William Greenwell

Canon William Greenwell, JP FRS FSA FSA Scot (23 March 1820 – 27 January 1918) was an English archaeologist and Church of England priest.

Early lifeEdit

William Greenwell was born 23 March 1820 at the estate known as Greenwell Ford near Lanchester, County Durham, England. He was the eldest son of William Thomas Greenwell (1777–1856) and Dorothy Smales.[1] He had three brothers Francis, Alan, and Henry Nicholas Greenwell, and a sister Dorothy (1821–1882) who published poetry under the name Dora Greenwell.[2]

After an early education by Rev George Newby, he attended Durham School. One of his schoolmates was Henry Baker Tristram. He matriculated at University College, Durham in October 1836 and graduated Bachelor of Arts (BA) in June 1839.[3] He started training to be a barrister at Middle Temple, but owing to ill health decided to leave London and return to University College in 1841, completing a licentiate in Theology in 1842.[3] He received a Master of Arts in 1843.[4] Greenwell was ordained a deacon by Bishop Edward Maltby 30 June 1844 and priest 28 June 1846. He was bursar of University College in Durham from 1844 to 1847.[4]


A shallow barrow at Danes Graves.
Plan of old shaft and galleries at Grimes Graves

His family estate included the site of the ancient Roman fort Longovicium. As a child he and his brother Frank would scoop out soil covering the camp, leading to his interest in archaeology. He was a founding member of the Tyneside Naturalists' Field Club in 1846, and later that year toured Germany and Italy. In August 1852 he presented a paper at an Archaeological Institute there.[4] In March 1864 he excavated fourteen barrows at Danes Graves a site of the Arras Culture of the British Iron Age and was subsequently criticised by William Harrison-Broadley for his poor excavation technique.[5]: 16  Greenwell undertook a large-scale excavation of 53 barrows at Danes Graves with John Robert Mortimer between 1897–98.[5]: 17  Greenwell is also noted for his work on the Grimes Graves along with his treatises on electrum coinage of Cyzicus, and cataloguing of the Late Bronze Age finds from Heathery Burn Cave.[6]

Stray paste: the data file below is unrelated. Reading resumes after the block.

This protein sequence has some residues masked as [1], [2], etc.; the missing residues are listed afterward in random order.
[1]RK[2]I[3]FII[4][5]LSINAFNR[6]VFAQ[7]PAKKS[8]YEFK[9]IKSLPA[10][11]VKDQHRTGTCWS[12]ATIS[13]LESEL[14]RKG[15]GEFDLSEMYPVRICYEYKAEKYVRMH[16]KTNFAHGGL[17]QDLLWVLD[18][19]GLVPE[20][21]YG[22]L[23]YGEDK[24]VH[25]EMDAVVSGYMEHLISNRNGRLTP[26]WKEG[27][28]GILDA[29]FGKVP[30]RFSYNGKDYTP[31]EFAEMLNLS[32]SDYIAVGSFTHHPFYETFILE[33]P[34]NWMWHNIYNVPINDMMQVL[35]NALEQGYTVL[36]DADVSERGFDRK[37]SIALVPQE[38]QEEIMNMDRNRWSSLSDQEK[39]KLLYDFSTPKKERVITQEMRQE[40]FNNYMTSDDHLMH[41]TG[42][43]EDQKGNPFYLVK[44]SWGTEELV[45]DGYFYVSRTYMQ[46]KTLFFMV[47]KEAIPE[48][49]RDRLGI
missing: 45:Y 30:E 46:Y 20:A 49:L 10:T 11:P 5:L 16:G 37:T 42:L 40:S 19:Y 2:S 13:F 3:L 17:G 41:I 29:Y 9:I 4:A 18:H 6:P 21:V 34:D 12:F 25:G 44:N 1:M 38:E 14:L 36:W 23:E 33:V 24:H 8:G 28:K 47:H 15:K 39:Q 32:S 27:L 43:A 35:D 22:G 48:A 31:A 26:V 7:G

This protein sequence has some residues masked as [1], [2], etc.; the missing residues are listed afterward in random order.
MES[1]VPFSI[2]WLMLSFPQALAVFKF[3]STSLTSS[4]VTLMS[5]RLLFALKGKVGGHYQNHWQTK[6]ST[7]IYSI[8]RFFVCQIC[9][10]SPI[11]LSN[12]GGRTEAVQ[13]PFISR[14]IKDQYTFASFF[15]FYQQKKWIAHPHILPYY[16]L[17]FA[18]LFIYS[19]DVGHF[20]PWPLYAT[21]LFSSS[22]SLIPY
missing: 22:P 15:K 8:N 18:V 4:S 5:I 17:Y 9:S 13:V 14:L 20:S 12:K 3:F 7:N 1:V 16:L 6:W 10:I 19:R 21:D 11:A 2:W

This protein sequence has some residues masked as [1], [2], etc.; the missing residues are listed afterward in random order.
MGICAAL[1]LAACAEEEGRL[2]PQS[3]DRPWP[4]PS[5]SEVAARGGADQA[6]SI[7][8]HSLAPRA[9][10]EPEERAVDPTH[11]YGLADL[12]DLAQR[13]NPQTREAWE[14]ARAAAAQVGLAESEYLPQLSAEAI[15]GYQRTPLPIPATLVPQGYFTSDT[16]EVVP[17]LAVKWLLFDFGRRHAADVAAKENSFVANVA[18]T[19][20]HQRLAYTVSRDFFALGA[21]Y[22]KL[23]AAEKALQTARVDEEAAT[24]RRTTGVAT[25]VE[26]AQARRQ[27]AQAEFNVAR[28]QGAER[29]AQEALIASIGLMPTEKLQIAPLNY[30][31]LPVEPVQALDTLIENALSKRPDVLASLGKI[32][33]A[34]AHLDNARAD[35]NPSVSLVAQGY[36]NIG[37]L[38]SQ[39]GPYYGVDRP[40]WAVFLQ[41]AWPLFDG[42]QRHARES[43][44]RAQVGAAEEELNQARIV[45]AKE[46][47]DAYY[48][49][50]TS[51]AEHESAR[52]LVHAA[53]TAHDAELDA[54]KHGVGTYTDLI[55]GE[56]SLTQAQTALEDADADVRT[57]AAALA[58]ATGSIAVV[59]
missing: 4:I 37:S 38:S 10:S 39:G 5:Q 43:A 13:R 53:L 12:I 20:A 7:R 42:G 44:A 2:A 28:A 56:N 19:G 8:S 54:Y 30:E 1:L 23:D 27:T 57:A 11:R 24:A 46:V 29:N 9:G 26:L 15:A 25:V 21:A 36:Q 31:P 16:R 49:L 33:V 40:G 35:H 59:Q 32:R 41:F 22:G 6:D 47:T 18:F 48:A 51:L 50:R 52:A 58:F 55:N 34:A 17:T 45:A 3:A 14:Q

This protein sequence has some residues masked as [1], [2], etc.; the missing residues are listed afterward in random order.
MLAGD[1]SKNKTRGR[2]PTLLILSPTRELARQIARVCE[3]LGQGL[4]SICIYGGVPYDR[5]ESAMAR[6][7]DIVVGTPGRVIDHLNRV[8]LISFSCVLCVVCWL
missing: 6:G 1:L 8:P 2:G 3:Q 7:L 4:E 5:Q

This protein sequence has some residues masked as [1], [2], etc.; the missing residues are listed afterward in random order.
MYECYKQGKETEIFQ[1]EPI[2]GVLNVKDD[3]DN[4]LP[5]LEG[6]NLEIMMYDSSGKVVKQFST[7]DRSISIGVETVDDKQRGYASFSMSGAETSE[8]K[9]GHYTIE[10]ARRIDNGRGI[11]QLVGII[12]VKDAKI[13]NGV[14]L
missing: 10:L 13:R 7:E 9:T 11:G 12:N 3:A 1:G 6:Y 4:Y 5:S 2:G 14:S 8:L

Greenwell's enormous collection of antiquities, many of which date from the Neolithic or Bronze Age period in Britain, is now in the British Museum.[7] This was thanks to the generosity of J. P. Morgan, who bought them for £10,000.[8] In 1895 he sold his collections of flint implements to Dr W. Allan Sturge, formerly of Nice.[8] His earliest collection of note was Greek coins, which he eventually sold to a Mr. Warren of Boston, Massachusetts, with Warren later donating it to the Boston Museum.[8] One of his students was Augustus Pitt Rivers.[9] With the money made from selling his collections he was able to repurchase his ancestral home, Greenwell Ford, which was then inherited by his nephew after his death.[8]


Greenwell held the perpetual curacy of Ovingham with Mickley from 1847 to 1850.[3] He then briefly served Robert Isaac Wilberforce as curate at Burton Agnes, Yorkshire, before becoming assistant to William George Henderson, principal of Hatfield Hall, Durham.[3] In 1852 he was appointed principal of Neville Hall, a hostel for students at Newcastle College of Medicine, with whom he worked among the town's cholera victims in 1853.[3]

Greenwell was appointed canon at Durham Cathedral from 1854 to his death, and became known as Canon Greenwell.[10] He was also chaplain and censor at Bishop Cosin's Hall from 1855-1863.[4] From 1863 to 1908 Greenwell was librarian of Durham Cathedral, where he continued the work of cataloguing the holdings begun by Joseph Stevenson.[3] Greenwell was president of the Architectural and Archaeological Society of Durham from 1865 to his death, and vice-president of the Society of Antiquaries of Newcastle from 1890 until his death.[3] In 1868 he was elected to the Society of Antiquaries of London.[4] He was appointed a Justice of the Peace in 1870, later chairing the Durham ward petty sessions, and was elected an alderman in 1904.[3]